Where to start?
I start by asking myself;
what does ‘health’ and ‘being healthy’ mean to me?
what does being ‘ill’, ‘ill health’, ‘being sick’ mean to me?
Do these concepts mean different things when I think about myself versus when I think about others?
What does it mean to be diagnosed with cancer? With Myeloma? What does it mean about me that I have been diagnosed with cancer, with Myeloma? If it was my partner or a stranger with the diagnosis how would the meaning of having cancer/Myeloma be different?
What do I ask next?
I explore a range of questions with myself about the mental representations I have about being unwell and under threat from cancer. While I work through each question and consider my answers, I also explore how my responses make me feel and what I will do to cope with the event and the feeling.
What am I experiencing?
What are my symptoms? (e.g. pain, fatigue, breathlessness)
What is telling me I’m unwell? (test results, pain, reduced mobility, hospital appointments)
What do I know about my illness?
Where is my information coming from? (external: medical team, support groups, google, other patients; and internal: physical and mental experiences)
What are my symptoms? (e.g. pain, fatigue, breathlessness)
What is telling me I’m unwell? (test results, pain, reduced mobility, hospital appointments, calls from medical team)
What do I think about where the information is coming from?
What do I think has caused my illness? Do I think any of it is my fault? Someone else’s fault? How has my illness come about? What do I think about the cause/s?
What are the consequences for me, of my being diagnosed with cancer? From being unwell? What will I be able to do and not do? Will my life change? How will my life change? How will my relationships change?
What are the consequences for others of my being diagnosed with cancer? From being unwell? How will their life change?
How much control do I have over what is happening to me? Over being sick? Over getting well?
How much do I think and believe my illness is; curable? able to be overcome? able to be managed well?
What do the consequences of the illness (e.g. likely outcomes, treatments, having to have chemo, a transplant, hospital visits and beyond) mean about who I am? what I am? My capabilities? My sense of being a woman? A daughter? A wife? A lover? An academic? A clinician? An exercise bunny? A coffee lover? Looking at all the aspects of my sense of self what does being ill, having cancer mean for each of those and who I am? No change? A change? For better? For worse?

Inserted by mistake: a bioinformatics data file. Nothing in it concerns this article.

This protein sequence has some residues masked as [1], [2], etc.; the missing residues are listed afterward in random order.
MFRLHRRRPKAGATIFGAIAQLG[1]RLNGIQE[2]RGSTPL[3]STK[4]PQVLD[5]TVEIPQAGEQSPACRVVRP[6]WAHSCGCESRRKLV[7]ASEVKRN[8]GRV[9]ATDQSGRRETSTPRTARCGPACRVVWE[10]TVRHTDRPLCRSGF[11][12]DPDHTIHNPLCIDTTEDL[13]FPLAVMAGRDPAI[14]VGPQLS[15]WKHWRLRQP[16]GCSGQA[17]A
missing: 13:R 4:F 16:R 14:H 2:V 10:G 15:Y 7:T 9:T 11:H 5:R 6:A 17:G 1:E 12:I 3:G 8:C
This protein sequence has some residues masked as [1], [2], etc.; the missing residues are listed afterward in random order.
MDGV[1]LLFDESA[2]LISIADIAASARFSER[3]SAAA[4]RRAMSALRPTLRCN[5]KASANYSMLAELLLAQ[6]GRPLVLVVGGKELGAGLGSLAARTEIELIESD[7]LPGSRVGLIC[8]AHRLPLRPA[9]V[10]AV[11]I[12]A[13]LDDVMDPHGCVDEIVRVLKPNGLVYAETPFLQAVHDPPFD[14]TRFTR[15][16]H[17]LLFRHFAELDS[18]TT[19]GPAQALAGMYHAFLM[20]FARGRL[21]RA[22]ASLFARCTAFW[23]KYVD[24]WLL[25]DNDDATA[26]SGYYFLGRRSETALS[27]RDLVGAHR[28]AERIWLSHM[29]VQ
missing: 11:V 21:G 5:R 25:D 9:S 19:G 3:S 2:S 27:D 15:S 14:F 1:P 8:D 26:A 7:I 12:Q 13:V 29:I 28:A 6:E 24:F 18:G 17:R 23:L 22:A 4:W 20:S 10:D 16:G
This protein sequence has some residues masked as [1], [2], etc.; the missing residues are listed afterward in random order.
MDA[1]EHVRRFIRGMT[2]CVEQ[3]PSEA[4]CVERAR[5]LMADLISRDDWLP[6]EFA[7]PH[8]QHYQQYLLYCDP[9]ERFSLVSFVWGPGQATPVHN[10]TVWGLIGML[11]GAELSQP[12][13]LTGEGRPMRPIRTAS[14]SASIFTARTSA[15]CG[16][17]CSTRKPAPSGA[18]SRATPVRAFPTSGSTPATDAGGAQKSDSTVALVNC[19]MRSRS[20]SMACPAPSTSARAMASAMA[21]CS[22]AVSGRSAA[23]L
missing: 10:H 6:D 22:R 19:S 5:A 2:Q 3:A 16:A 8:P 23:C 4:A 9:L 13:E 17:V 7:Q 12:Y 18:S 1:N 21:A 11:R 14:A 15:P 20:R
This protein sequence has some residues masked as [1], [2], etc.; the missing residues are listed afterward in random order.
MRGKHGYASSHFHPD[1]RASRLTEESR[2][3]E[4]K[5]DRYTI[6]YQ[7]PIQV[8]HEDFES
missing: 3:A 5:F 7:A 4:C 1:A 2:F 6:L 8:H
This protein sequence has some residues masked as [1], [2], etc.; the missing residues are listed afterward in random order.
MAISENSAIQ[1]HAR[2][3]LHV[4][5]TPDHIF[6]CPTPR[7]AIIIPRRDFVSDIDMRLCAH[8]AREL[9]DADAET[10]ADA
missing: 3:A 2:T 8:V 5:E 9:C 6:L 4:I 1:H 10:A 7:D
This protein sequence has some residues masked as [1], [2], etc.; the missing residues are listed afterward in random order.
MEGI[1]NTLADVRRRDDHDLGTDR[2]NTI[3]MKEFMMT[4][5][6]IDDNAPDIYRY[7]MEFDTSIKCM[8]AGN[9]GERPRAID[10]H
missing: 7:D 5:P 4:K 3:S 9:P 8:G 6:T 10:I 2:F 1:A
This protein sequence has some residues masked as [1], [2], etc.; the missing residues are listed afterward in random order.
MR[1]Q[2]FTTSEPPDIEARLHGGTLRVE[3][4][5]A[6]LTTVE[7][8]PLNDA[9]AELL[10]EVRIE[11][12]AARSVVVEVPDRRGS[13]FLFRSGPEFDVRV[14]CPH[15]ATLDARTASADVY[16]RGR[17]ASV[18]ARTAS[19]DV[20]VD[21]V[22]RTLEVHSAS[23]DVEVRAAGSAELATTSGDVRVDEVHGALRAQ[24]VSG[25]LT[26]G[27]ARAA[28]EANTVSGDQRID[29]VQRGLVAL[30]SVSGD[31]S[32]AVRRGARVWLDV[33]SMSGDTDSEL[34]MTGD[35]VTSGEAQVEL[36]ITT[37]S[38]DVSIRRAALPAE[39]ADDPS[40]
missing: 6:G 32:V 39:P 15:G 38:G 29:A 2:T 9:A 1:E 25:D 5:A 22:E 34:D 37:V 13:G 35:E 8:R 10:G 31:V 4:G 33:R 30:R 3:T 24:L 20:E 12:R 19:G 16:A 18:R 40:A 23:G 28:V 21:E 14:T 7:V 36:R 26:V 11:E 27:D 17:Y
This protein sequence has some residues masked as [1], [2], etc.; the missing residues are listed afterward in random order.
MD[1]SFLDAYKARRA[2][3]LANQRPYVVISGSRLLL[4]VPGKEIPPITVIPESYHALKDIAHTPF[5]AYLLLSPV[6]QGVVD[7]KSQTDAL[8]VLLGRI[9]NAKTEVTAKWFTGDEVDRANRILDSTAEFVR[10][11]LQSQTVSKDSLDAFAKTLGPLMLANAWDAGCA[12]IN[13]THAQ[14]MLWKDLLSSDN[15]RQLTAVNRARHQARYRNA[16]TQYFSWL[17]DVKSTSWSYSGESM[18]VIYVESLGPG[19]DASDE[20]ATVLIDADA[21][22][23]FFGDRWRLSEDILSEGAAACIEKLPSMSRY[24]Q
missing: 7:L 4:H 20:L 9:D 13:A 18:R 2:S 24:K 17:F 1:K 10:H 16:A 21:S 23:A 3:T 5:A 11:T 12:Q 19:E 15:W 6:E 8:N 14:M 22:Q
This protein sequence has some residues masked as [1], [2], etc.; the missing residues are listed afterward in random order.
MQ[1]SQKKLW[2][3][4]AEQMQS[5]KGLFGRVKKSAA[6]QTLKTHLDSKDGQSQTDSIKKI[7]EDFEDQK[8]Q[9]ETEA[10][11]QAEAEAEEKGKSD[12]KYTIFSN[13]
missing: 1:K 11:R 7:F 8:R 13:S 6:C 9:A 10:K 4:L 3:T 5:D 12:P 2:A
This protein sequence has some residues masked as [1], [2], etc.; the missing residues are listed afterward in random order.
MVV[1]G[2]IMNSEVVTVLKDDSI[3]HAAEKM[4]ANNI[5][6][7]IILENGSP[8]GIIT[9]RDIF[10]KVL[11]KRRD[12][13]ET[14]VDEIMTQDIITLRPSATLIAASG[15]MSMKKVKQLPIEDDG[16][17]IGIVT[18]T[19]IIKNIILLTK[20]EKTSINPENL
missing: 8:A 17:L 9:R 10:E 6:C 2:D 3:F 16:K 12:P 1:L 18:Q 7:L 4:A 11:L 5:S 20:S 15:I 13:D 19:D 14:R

How long will I be ill? Will any changes and consequences be temporary? permanent? If my life changes will I be able to change it back once I am well or coping with the illness? Will it be the same as before?
In addition to any coping strategies captured while gathering responses to the questions above…
How do I feel overall, right now, today?
How do I feel about being unwell? How do I feel about having cancer? How do I feel about each aspect above; the causes? The consequences? My sense of self? The controllability? Curability? How long I’ll be unwell? How do I feel about each of these? How do I feel about my thoughts and beliefs about each of these?
In addition to any coping strategies captured while gathering responses to the questions above…
How will I cope? What am I trying? What makes me feel better? Feel worse?
What will I do? What will I avoid doing? Will I ask for help? From who and where will I ask for help? What will I practice thinking? Not thinking about? Where will I put my energy? What will I focus on? Avoid focussing on?
What emotions will I allow myself to express? Are there any that I am not happy to express? Why?
Appraisal of coping so far
What has worked well so far? What helped the coping strategy to work well? What hasn’t worked well? How did it not work well? What were the outcomes?
What do I want to change, try next, no longer try?
Working through these questions and using this type of model is challenging to do alone and isn’t something that is likely to be done and dusted in one sitting or even one day. It may take time to make the enquiry of yourself and find your answers. Notice the answers that pop into your thoughts, into your head. The answers may be scary sometimes, difficult to acknowledge or leave you feeling upset and distressed.
It is important to be kind to yourself during this enquiry. Its ok to take breaks. Its ok to feel distressed after noticing the answers. It’s a good idea to do something nice for yourself after working through these questions. These are difficult questions for anyone to look at, let alone anyone who is living with ill health or a life-threatening health concern.
Remember the aims of making the enquiry is to
Ultimately, by bringing our mental representations into our consciousness, our awareness, we may be able to pause and challenge some of them, more easily accept others, and create and foster new helpful health representations.